Full and proper character development appears to be becoming a lost art in fiction, but author Christina Baker Kline does her bit to revive the art in the intriguing novel Bird in Hand.
As Sara Gruen’s bestselling book Water for Elephants prepares for its debut on the big screen, Gruen once again grabs audiences with her fourth novel, a work of impeccable research and ama
“The memory was like an explosion and he was inside it, living through it and it surrounded him and slowly he breathed life into it. . . . This was where he was headed. He was entering someplace.
A Phrase Book for Spiritual Emergencies is a series of slices of life followed by essays.
Ms. Macomber’s tenth installment in the Cedar Cove series is every bit as entertaining as her prior nine.
The Devil’s Alphabet, Daryl Gregory’s second book after 2008’s premier Pandemonium, starts simply enough: The prodigal son returns.
The Story of Goldilocks and the Three Bears has been around forever. In Me and You, Anthony Browne offers his take on the old tale, told from Baby Bear’s viewpoint.
When one hears the name Christopher Pike, high-school horror immediately comes to mind but not necessarily tales involving flying carpets and the lore of the Middle East.
The prose of Joyce Carol Oates has long established her as a living national treasure.
“The history of the world begins in ice, and it will end in ice.” The setting of Elliot’s new fantasy series is a 19th-century England in a world trapped in a millennia-old Ice Age.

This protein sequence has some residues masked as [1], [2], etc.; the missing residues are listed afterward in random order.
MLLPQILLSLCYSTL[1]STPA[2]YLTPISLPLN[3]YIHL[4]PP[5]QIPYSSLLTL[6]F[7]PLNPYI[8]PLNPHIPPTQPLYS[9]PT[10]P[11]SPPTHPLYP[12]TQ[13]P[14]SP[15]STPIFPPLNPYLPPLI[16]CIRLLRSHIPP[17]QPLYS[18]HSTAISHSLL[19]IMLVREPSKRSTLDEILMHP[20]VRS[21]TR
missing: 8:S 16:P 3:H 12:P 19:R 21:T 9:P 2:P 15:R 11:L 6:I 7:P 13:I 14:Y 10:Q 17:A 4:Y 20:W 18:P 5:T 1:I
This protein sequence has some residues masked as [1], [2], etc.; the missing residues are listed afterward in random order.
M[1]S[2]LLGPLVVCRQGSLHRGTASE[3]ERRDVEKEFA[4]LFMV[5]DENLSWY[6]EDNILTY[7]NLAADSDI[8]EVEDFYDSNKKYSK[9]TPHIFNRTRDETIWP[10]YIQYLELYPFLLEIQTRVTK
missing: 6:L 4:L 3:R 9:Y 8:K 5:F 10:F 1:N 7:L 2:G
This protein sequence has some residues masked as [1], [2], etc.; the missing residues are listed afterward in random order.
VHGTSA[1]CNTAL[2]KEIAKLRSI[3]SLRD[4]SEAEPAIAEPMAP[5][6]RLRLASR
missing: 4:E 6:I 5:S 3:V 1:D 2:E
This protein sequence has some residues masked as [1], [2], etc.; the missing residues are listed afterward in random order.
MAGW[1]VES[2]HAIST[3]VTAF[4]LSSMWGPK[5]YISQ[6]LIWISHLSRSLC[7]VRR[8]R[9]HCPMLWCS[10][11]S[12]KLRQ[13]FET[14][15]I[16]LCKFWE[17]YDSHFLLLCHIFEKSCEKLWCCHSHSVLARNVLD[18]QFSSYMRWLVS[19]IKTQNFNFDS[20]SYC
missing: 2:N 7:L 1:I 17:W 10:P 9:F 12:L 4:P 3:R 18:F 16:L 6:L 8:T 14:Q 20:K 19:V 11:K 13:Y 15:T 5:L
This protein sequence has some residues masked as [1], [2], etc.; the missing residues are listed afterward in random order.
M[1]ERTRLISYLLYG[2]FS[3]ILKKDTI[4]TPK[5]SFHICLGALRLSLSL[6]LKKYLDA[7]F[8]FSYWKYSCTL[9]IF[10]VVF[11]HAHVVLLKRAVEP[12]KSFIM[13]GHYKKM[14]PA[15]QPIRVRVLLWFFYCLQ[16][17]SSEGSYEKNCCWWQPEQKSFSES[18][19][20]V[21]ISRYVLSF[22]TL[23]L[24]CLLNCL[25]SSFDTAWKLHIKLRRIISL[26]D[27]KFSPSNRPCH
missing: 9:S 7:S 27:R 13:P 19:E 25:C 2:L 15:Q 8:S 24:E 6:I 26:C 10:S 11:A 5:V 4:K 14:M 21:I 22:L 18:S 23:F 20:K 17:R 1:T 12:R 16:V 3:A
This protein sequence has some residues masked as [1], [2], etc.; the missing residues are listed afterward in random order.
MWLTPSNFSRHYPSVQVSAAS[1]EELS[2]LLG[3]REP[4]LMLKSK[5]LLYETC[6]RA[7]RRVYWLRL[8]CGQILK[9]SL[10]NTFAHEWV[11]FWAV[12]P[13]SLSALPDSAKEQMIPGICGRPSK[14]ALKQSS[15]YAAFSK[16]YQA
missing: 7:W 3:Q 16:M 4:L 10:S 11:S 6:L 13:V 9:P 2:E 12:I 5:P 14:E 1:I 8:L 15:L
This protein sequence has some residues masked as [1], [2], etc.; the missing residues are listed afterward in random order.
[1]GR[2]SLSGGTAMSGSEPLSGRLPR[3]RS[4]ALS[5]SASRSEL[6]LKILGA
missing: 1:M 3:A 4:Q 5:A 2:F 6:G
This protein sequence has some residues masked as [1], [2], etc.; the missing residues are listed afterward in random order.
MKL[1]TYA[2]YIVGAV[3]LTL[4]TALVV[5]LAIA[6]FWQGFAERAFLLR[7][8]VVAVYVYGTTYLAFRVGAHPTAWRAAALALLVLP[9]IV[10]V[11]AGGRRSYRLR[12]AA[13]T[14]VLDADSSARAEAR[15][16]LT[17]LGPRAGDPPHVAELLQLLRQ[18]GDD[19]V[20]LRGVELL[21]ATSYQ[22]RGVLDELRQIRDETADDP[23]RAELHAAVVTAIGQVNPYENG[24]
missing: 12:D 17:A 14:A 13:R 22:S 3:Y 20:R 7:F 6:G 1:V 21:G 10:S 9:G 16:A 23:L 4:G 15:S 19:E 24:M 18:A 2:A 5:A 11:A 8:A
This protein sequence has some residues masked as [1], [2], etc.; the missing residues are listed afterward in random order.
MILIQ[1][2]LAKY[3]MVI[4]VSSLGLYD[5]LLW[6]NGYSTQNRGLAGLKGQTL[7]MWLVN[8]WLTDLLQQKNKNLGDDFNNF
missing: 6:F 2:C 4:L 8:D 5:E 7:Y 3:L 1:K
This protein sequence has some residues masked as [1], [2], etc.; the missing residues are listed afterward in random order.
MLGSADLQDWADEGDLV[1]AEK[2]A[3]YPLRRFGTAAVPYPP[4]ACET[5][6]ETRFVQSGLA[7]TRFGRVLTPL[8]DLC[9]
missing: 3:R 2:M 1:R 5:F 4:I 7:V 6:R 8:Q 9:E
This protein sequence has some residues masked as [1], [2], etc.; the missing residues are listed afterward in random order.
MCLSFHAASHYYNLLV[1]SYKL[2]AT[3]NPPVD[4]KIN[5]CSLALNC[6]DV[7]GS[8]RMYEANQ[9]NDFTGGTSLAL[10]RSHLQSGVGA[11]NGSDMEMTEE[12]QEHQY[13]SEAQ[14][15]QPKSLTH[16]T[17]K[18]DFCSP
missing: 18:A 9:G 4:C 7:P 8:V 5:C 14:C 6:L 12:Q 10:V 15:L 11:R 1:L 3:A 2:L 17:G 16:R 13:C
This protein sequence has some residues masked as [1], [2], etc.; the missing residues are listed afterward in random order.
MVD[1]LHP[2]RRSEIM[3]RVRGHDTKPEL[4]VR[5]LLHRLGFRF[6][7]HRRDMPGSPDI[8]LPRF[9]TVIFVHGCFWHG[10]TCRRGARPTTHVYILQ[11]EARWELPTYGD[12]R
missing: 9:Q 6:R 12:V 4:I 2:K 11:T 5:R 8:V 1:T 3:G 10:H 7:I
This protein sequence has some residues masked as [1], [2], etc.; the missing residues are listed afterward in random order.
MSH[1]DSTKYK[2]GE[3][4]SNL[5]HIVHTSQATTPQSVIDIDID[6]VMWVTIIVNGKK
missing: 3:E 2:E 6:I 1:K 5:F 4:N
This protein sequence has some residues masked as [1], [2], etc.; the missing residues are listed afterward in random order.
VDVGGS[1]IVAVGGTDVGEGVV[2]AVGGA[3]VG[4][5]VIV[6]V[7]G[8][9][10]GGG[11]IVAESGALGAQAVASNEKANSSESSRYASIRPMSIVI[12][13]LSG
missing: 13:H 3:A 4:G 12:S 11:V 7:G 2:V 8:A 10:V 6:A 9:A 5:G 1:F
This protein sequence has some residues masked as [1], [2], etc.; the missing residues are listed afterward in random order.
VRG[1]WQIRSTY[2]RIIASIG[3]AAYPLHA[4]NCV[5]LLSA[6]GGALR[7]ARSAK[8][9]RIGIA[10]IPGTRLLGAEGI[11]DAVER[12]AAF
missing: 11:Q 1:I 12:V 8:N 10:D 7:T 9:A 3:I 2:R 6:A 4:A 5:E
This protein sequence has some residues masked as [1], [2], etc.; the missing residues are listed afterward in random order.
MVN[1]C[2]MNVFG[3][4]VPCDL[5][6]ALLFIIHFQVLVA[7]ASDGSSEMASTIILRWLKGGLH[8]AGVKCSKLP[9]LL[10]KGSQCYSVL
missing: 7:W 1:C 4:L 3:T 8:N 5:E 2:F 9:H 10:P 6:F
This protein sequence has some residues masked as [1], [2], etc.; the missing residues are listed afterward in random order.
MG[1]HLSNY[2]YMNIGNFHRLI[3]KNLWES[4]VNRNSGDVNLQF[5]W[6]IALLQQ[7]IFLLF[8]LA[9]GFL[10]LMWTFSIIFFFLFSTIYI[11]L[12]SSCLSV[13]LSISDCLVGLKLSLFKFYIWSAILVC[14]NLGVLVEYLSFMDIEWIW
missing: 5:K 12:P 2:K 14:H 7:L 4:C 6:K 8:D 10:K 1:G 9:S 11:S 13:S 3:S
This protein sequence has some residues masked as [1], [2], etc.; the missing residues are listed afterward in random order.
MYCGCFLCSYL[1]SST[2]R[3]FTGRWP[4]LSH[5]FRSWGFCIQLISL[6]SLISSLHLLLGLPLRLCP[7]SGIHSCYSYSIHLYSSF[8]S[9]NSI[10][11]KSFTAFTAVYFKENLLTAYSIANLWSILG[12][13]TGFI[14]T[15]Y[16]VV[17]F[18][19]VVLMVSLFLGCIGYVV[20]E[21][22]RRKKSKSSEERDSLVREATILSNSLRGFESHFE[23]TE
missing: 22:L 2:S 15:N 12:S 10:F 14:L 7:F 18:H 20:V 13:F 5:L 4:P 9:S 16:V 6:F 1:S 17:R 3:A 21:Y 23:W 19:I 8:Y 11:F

There are times when every teenager in the world feels like an alien. But Mackie Doyle doesn’t just feel like an outsider; he knows he is different: not normal, maybe not even human.
On the cover of The Mirror of Yoga, there is a photographic demonstration of Gomukhasana, cow-face pose, shot against the infinite sky.
Gateways is a collection of pieces—short stories and accolades—assembled with the sole purpose of honoring one of the greatest science fiction writers ever, Frederick Pohl, on the occasion
Incest, murder, and a devastating fire come too late in this noir novel to make it a good read. This is unfortunate, because the writer has obvious talent.
Pirates. Fast cars. Billionaire playboys. Boats. Guns and gun-smugglers. Explosions “fifty-five times more powerful than the bomb . . . dropped on Hiroshima.” Sex. Helicopters. Terrorists.
Fear or faith? When the world comes to an end, how will you respond?
Dolly, the narrator of Dolly City, opens with a matter-of-fact, detailed description of cutting up a goldfish and eating it. Dolly states, “I took a plastic cup and fished out the corpse. . . .
One of Mo Willems' most wonderful talents is that he can tell a story in words that stands alone perfectly well without illustrations, and vice versa: he can tell a story in pictures that need no t
“The sands of time are running out, and I don’t want to die leaving the record uncorrected,” says Diane Ravitch in an interview with Education Week reporter Diane Viadero.
Maile Chapman shows her immense talent and potential in this mesmerizing, hallucinatory foray into the psyche of patients and staff at Suvanto, a remote hospital in Finland.
Lucy Stone, wife, mother and newspaper reporter in Tinker’s Cove, Maine has her hands full.
Unconvincing and disappointing are two adjectives that come to mind when describing Michael Schiefelbein’s latest novel Vampire Maker.
Sometime in the early 1800s, somewhere in not-so-merry old England, doddering old Lord Upton lost his mind.
If you’re around kids, you’ve probably heard of Greg Heffley—the star of the Wimpy Kid series. Hands down, he’s the most famous children’s book character of the twenty-first century.
Italian immigrant Marcella Atkinson, mother to Toni, is happily married to Anthony . . . or so she thinks.